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California completed Bear Creek Bear Creek
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Lassen Creek Pit River
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- Rose Creek
Putah Creek
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Trout Creek California - Proposed Ash Creek Pleasants Creek Putah Creek
- Winters Park

Trout Creek (Shasta and Siskiyou Counties, CA)

This project was completed in 2006 and is considered a priority by the US Forest Service and others due to the presence of McCloud redband trout in the system.  Trout Creek is one of the primary redband refugia and has been highly impacted by past vertical incision.

A two-mile reach of Trout Creek passes through an Aspen meadow before re-entering the fir dominated forest.  At some point in history, a wagon road or haul road was built along the edge of this meadow, as shown on historic maps.  Flood events probably created rill erosion in the ruts of this road, eventually capturing the course as the primary flow channel.  Subsequent vertical erosion left the former floodplain as much as 13 feet above the gully bottom.  The channel ceased to have access to the floodplain, and a gradual drying-out of the meadow ensued.  Aspen regeneration was scarce and floodplain grasses converted to more xeric species.

StreamWise developed a restoration design that utilized the existing remnant channel through the meadow and filled the deep gully using a pond and plug methodology.  The project was constructed in summer of 2006.  The following pictures illustrate some of the features of the project.


13
Severe incision and subsequent lateral erosion prior to project.  2005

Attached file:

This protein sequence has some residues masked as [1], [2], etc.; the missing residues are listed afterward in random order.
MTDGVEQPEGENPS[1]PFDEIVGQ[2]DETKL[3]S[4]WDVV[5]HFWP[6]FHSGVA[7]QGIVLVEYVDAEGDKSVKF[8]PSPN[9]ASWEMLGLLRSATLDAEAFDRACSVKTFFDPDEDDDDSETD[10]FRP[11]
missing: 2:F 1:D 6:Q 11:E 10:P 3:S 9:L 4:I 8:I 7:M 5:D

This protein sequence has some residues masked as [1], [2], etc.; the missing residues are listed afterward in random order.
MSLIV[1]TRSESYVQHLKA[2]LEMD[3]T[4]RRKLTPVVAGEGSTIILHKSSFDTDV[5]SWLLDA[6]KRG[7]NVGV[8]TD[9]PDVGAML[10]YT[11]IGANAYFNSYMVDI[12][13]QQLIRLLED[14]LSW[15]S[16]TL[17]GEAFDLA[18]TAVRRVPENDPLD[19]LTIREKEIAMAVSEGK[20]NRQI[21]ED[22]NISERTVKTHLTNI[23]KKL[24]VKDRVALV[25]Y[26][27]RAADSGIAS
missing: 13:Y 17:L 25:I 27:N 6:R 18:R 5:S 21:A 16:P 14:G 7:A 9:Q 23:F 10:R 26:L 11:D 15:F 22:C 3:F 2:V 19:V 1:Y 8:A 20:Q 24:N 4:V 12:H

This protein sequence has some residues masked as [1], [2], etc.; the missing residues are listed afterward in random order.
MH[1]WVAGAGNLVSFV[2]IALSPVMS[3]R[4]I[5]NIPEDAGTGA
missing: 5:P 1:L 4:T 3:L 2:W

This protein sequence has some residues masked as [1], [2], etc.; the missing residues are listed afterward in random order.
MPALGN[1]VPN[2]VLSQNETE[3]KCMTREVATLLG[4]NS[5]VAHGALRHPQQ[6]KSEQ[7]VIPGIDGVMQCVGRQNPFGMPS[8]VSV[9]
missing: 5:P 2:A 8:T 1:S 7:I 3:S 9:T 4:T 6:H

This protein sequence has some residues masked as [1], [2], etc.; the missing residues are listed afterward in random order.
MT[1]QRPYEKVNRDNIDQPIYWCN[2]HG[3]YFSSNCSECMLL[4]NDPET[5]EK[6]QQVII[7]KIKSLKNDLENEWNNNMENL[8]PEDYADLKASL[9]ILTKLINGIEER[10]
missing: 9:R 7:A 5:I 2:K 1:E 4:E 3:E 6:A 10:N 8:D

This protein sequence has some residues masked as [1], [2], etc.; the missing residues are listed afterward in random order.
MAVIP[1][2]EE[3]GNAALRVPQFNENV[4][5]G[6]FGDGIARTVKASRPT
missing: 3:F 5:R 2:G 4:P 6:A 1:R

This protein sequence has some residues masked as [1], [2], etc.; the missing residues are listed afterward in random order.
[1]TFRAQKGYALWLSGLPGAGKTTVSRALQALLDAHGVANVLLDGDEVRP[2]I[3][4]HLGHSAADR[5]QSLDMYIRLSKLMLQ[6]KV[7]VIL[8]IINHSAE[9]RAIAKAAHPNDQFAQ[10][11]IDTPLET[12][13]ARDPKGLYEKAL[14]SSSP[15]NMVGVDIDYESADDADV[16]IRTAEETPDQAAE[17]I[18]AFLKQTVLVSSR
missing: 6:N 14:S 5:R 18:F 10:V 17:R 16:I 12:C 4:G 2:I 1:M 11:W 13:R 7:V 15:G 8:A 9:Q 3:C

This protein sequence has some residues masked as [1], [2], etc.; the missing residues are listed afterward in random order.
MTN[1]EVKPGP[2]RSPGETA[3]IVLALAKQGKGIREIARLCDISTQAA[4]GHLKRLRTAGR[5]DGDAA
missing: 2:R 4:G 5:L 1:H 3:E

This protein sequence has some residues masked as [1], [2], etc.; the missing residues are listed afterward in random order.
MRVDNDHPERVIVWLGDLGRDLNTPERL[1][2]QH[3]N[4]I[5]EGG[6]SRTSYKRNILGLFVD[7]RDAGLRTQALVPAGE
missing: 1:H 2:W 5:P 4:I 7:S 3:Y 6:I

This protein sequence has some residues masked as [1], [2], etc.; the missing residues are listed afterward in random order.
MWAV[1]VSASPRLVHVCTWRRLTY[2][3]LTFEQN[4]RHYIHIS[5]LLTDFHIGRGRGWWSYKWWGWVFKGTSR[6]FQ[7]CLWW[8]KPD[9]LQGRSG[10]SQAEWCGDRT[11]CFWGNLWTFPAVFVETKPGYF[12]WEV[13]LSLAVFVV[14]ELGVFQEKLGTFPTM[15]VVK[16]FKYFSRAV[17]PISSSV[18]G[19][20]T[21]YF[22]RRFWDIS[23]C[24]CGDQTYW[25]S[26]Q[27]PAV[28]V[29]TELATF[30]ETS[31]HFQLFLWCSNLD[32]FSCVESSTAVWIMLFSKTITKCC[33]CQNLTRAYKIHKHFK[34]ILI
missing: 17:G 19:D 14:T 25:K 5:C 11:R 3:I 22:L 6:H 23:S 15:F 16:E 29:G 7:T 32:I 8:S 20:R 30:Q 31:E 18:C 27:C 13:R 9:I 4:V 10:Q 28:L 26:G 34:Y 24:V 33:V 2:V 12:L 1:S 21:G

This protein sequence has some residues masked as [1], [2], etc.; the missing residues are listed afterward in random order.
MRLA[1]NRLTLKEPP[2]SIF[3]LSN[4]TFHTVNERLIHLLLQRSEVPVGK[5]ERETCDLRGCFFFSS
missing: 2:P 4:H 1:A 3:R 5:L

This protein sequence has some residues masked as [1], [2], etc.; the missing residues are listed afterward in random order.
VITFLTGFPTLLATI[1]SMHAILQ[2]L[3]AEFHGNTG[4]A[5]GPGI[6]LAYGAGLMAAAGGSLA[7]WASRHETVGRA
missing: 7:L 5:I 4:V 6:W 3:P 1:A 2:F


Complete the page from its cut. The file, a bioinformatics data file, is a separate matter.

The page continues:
14
Design channel with full flow.  Spring 2007.

15
Design channel at grade control cross vane.  2008

16
Back water pool immediately above project.  2008

The pond and plug project created 1600 feet of backwater pool upstream of the project.  In the upper section of this reach, the floodplain again rises high above the water surface elevation.  Actions to address the vertical banks and over-widened stream were considered for the year following contruction (2007).  Due to the lack of sufficient floodplain on which to locate an alternative channel, and the degree of degradation caused by the lateral erosion, StreamWise recommended project design that follows the natural tendency of channel recovery to establish a new floodplain surface at the lower elevation.

The backwater pool created a long, wide pond (pictured below) that did not mimic natural conditions.  To move closer to a functional condition, the design recommendation called for sloping the vertical banks and using the material to build a floodplain elevation bench within the gully confines.  In this manner, the developing floodplain surface width is increased, the active stream channel is narrowed, and dissipation of flood energy is enhanced.  Trees removed during bank shaping were used as revetment parallel to the banks edge to hold the bench fill material in place until vegetation recovers.

17
Backwater pool prior to bank shaping.  2006

18
Backwater pool following 2007 floodplain enhancement project.  2008 photo

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Nevada completed Big Warm Springs
Little Warm Springs
Edwards Creek Kirtch Wildlife
Management Area
Lockes Ranch West Fork
Walker River
West Fork
Walker Creek
Check Dams
Ruby Lake National
Wildlife Refuge
Oregon Completed Projects Sprague River Cole Property Oregon - Proposed Projects Sprague River